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Guest Editorial: Special Section on Mining Software Repositories

Mining software repositories as a research area arose from the availability of open source code and information about open source software development. Many open source projects from 2000 on started publishing not only versioned releases of their software, but they were enabling open access to their version control systems, configuration management systems, wikis, mailing lists, and issue trackers. This open access lowered the barriers for researchers of all sorts to start evaluating theories of software development against projects in the wild, as well as discover methods of software development in the wild without the heavy constraint of industrial partnership. Mining software repositories started as a data mining exercise to extract as much as possible from software projects to aid development or reason about software engineering in general. This bolstered empirical software engineering which sought to study software development and software engineering from a fundamentally quantitative and qualitative point of view—this was different than much of the prior research which was tool building or proscriptive recommendations for processes.

This special section on Mining Software Repositories (MSR) serves to highlight and elaborate on papers from the International Conference on Mining Software Repositories 2017. A workshop on mining software repositories was founded in 2004 and grew into an international conference, which still honors its roots in extraction of software source code and metadata from various sources.

This special section serves to showcase and elaborate on the full papers and data showcase papers of particular interest to the MSR reviewers. Many papers were nominated and a few were chosen at the conference and invited. The special section gives our authors more space to be more thorough and concise, explore deeper into the topics discussed at the conference, and do better science in general. Each paper was rigorously reviewed by three or more reviewers, and the authors worked especially hard as every paper faced one major and one or more minor revisions.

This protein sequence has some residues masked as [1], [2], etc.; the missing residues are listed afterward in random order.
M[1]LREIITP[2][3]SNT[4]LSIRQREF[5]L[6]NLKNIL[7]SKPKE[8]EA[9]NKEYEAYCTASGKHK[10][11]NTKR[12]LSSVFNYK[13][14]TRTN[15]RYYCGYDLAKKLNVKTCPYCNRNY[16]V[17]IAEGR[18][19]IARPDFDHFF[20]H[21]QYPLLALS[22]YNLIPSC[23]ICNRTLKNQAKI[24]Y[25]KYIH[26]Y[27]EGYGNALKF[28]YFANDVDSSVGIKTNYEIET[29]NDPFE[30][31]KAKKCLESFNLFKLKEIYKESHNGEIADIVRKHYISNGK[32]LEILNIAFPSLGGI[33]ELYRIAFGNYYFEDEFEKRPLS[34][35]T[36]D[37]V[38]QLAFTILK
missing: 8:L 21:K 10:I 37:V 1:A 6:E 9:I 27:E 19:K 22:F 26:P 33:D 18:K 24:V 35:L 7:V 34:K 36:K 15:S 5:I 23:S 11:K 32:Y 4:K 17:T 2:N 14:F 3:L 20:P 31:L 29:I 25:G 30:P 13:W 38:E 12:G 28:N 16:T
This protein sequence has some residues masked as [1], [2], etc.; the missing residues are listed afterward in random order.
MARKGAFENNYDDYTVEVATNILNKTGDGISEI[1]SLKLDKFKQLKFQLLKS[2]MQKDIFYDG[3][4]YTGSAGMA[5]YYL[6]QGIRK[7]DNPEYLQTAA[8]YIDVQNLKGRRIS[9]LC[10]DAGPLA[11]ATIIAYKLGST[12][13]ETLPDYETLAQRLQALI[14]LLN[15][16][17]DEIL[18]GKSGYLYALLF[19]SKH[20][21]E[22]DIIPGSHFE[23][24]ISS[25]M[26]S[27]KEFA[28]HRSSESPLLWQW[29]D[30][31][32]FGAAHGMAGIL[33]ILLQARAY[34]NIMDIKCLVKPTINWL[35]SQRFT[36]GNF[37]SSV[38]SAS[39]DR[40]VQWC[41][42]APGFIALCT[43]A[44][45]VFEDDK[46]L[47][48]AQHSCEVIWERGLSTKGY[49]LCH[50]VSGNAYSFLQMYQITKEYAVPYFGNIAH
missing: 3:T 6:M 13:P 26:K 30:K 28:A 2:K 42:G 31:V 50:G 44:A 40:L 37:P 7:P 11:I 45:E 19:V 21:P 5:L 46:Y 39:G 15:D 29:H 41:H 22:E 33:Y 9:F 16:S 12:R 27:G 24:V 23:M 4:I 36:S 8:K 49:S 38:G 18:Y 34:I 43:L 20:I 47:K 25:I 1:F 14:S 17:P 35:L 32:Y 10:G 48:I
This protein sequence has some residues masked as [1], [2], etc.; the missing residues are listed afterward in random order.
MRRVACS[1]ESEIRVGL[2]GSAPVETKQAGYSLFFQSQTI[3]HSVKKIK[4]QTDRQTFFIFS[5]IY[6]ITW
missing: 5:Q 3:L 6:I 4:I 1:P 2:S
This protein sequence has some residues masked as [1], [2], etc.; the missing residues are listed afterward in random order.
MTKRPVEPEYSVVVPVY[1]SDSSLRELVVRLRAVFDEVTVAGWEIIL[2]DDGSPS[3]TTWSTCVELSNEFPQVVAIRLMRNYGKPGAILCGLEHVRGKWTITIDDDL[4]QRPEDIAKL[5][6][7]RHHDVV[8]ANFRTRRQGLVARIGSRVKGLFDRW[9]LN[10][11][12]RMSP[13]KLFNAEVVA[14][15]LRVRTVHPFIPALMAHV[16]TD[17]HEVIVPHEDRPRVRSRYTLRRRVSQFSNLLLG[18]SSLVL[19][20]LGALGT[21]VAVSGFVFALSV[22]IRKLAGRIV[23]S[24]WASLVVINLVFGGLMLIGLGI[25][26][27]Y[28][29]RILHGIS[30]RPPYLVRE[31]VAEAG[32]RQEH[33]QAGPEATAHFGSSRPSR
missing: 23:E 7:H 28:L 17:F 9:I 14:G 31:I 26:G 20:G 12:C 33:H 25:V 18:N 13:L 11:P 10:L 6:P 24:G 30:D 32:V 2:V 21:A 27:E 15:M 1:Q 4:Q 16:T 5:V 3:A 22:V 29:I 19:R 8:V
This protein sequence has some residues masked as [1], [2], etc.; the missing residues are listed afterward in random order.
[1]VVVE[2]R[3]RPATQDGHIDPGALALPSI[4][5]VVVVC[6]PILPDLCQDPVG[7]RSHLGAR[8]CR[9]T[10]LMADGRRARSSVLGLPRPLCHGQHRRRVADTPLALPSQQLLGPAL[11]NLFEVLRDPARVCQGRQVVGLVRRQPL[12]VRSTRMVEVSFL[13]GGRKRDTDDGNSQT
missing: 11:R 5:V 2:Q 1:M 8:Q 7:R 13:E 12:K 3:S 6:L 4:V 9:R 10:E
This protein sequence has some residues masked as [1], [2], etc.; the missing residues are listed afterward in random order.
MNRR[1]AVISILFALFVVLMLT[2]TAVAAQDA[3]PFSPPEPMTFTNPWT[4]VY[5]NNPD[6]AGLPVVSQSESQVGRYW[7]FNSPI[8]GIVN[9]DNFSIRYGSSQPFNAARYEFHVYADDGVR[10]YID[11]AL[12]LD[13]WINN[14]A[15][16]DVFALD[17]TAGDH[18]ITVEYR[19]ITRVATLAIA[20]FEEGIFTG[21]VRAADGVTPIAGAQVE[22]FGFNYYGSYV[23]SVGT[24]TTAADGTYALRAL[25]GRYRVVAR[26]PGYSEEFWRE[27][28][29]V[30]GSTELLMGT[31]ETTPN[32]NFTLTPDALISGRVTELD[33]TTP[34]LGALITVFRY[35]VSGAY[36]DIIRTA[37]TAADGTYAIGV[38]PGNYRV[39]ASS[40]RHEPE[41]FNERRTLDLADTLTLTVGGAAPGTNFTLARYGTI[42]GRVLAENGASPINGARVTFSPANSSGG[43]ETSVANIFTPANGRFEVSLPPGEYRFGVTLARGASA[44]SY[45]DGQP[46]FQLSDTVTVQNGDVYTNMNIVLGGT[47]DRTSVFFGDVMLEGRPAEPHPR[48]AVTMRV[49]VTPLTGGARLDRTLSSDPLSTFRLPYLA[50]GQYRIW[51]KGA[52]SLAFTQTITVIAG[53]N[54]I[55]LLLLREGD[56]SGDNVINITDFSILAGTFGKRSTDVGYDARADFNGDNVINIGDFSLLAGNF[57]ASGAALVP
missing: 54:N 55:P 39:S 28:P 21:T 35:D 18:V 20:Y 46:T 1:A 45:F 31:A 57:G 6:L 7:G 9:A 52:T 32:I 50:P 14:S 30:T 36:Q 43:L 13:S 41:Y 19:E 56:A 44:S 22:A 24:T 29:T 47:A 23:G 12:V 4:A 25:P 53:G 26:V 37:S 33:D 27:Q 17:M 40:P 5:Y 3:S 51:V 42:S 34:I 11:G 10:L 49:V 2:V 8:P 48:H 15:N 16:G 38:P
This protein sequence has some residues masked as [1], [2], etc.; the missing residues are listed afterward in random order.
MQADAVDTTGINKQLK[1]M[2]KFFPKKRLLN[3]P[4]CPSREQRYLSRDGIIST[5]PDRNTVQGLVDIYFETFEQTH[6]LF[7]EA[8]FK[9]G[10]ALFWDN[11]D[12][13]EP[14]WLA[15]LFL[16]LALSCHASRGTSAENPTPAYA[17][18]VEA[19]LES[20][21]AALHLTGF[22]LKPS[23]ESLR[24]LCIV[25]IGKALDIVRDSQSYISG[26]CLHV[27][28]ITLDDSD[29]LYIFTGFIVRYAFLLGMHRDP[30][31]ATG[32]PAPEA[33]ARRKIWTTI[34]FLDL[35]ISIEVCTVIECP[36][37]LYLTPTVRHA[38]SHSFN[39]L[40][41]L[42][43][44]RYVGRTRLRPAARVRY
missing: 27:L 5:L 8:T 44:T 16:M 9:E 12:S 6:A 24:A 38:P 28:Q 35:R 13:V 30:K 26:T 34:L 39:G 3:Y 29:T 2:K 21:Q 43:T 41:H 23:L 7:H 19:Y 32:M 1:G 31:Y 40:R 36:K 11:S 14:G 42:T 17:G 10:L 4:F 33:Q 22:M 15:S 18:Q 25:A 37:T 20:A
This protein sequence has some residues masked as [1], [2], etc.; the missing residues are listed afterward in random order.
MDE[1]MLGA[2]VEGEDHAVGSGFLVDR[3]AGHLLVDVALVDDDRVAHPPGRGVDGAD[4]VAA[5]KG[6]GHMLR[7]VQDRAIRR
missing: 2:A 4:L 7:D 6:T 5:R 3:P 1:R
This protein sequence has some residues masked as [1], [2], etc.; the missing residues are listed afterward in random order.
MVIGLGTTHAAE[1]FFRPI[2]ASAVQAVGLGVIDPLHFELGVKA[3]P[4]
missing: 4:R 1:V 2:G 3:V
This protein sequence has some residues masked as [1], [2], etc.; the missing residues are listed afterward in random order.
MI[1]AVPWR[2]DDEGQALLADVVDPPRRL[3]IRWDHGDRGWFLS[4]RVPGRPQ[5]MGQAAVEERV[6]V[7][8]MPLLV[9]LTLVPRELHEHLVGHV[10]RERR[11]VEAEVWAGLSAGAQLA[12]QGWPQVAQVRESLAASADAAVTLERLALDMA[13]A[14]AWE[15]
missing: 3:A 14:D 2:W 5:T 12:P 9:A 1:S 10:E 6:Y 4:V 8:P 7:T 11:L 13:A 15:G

The following papers were invited, reviewed, and accepted:

“Mock Objects For Testing Java Systems - Why and How Developers Use Them, and How They Evolve” is a study on the use and evolution of mock objects used in testing. The authors survey developers about mock object use and engage in mining of projects that use mock objects to characterize self-reported and available mock object use and evolution. This study is one of the first studies on mock objects and mocking is a popular and controversial testing topic among developers.

“Classifying code comments in Java software systems” tries to study tens of thousands of topics via manual labelling and machine learning. The authors employ a taxonomy of topic line-types to characterize what exists within topics. This kind of research can aide automated systems that must parse comments for copyright, purpose, technical debt and other concerns.

“Cross-Project Code Clones in GitHub” is an ecosystem wide study of code reuse and why code is copy and pasted. They find that there are projects who act as a clone seeds which enable other projects to follow suite. The authors also propose a clone onion model about the transmission of clones through layers of modularity from with project, to within domain, to within the global software ecosystem.

“Empowering OCL Research: A Large-Scale Corpus of Open-Source Data” is an extension of a data showcase paper that addresses one of the greatest challenges to model driven engineering (MDE) research: empirical data, and MDE based projects. Without existing MDE projects to study much MDE research becomes prescriptive rather than relying on empirical evidence. Not only is a dataset described in great detail and shared, some initial investigations into OCL projects is provided.

“High-level Software Requirements and Iteration Changes: A Predictive Model” presents multiple industrial case studies of software development processes and software requirements undergoing change over numerous iterations of product development. This work provides evolutionary insight into requirements shifting overtime and impact on processes that must address this dynamism.

As guest editors, we express our deep gratitude to both reviewers and authors for making this such a high quality special section on Mining Software Repositories. It would be impossible without community support from our MSR 2017 program committee to help referee these papers to completion. At the same time without interesting and novel work from our community, this would not be possible.

We hope you gain much from this special section on Mining Software Repositories!

Lin Tan and Abram Hindle

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Correspondence to Abram Hindle.

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Tan, L., Hindle, A. Guest Editorial: Special Section on Mining Software Repositories. Empir Software Eng 24, 1458–1460 (2019).

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